The fight against climate change can only be successful if sufficient funding is available. The budget provided by the European Union (EU) plays a decisive role here. A conference in Brussels, organised by a project of the European Climate Initiative (EUKI), brought together stakeholders from politics and civil society for a discussion on a “Multiannual Financial Framework (MFF) for the Climate”.
The event was attended by representatives of civil society organisations (CSOs), including the project partners, European Environmental Bureau (EEB), Climate Action Network Europe (CAN), Green Budget Germany (FÖS) and the Clean Air Action Group (Levegő Munkacsoport). Political representatives such as Thomas Pickartz, the German representative to the European Council, Phil Wynn Owen from the European Court of Auditors and Tinne Van der Straeten, Member of the Belgian Parliament were among the speakers and also participated in the discussions. The EUKI project thus brought civil society stakeholders together with European and national policymakers. The purpose of the exchange is to ensure the meaningful and efficient use of future funds in the EU budget from 2021 to 2027.
Efficient and Targeted Use of Existing Funds
“We won’t solve the climate crisis if we don’t succeed in improving the structure of the EU budget “, said Patrick ten Brink of the EEB in his speech emphasising that the EU spending targets and strategies had to be improved in order to contribute to the achievement of climate action objectives. The conference particularly highlighted the need for a more efficient and targeted use of existing funds. Much of the budget would be lost through corruption and wastefulness.
Patrick ten Brink of EEB spoke about the Green Deal. Photo: GIZ/Samuel Held
At the same time, it is not enough to increase EU climate spending to 25% of the budget. “We have to look at the whole budget and the other 75%”, explained Yannick Monschauer of the Navigant consulting company. He pointed to the fact that the climate-friendly expenditures would be offset by various climate-damaging subsidies, a point which other speakers also elucidated. Much remains to be done in agriculture and the transport sector, for example. A lively discussion was held on how the replacement of coal with gas could be financed. Positive aspects such as air pollution control were mentioned while several participants warned against lock-in effects.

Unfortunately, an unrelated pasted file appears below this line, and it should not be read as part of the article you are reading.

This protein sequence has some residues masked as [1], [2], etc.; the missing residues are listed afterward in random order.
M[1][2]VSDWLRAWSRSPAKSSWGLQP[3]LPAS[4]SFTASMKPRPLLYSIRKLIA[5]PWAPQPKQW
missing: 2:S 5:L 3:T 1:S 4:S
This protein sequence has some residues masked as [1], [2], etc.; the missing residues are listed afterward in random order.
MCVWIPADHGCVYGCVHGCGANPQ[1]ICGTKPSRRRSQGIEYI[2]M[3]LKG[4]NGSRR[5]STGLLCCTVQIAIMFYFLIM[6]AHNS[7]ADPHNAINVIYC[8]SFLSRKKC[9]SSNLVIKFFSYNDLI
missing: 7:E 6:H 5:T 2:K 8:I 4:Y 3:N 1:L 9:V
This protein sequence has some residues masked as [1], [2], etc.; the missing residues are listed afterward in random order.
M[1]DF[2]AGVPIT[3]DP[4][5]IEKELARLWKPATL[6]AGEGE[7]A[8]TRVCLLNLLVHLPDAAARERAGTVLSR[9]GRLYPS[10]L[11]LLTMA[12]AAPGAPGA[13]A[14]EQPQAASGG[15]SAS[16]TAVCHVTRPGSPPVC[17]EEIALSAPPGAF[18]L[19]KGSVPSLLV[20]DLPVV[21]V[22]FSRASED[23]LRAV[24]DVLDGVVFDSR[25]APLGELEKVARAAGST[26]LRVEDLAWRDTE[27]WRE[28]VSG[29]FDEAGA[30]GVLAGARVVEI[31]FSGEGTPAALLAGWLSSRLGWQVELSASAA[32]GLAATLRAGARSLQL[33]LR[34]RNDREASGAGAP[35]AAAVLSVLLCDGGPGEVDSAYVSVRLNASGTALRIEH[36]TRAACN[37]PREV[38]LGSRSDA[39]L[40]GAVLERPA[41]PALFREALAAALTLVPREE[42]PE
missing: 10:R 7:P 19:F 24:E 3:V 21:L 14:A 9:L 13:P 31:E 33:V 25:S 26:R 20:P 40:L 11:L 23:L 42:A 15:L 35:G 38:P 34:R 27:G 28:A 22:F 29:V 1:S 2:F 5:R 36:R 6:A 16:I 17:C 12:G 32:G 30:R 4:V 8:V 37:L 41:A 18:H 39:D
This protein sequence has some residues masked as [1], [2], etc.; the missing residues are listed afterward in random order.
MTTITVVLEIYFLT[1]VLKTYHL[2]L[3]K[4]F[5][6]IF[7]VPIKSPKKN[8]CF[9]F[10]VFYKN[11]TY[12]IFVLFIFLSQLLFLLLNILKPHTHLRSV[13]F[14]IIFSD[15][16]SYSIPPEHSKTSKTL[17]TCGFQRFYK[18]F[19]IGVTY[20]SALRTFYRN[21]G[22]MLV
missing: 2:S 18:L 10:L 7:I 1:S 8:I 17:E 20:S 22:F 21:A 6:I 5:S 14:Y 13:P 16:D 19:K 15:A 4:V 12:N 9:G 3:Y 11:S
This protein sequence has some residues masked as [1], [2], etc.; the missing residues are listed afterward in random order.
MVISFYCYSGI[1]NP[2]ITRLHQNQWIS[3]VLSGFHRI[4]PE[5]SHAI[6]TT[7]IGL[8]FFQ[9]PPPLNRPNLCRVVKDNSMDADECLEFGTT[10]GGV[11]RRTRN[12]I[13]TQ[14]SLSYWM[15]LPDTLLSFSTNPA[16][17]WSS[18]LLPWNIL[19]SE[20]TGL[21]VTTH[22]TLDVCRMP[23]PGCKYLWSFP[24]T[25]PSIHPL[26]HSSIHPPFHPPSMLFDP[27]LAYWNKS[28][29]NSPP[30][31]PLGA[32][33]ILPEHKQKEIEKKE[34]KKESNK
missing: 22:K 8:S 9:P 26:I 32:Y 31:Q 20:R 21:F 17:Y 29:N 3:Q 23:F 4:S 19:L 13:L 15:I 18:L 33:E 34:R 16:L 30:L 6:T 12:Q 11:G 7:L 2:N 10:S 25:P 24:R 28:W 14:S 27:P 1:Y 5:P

Capacity Building for CSOs
Capacity-building measures for civil society organisations (CSOs) were on the agenda for the second part of the conference. The measures suggested included the design of the next EU MFF and how CSOs could influence it. For example, they could send proposals for funding specific areas to national governments or the DG REGIO.
The conference was well attended. Numerous representatives from civil society and politics came. Photo: GIZ/Samuel Held
The project, “A multiannual financial framework for the climate“ set itself the goal of making the next MFF more climate-friendly. A detailed study and an explanatory video were produced, in addition to conferences held in Brussels, Warsaw and Berlin. Financed within the framework of the European Climate Initiative of the Federal Ministry for the Environment, Nature Conservation and Nuclear Safety (BMU), the project will run until August 2020.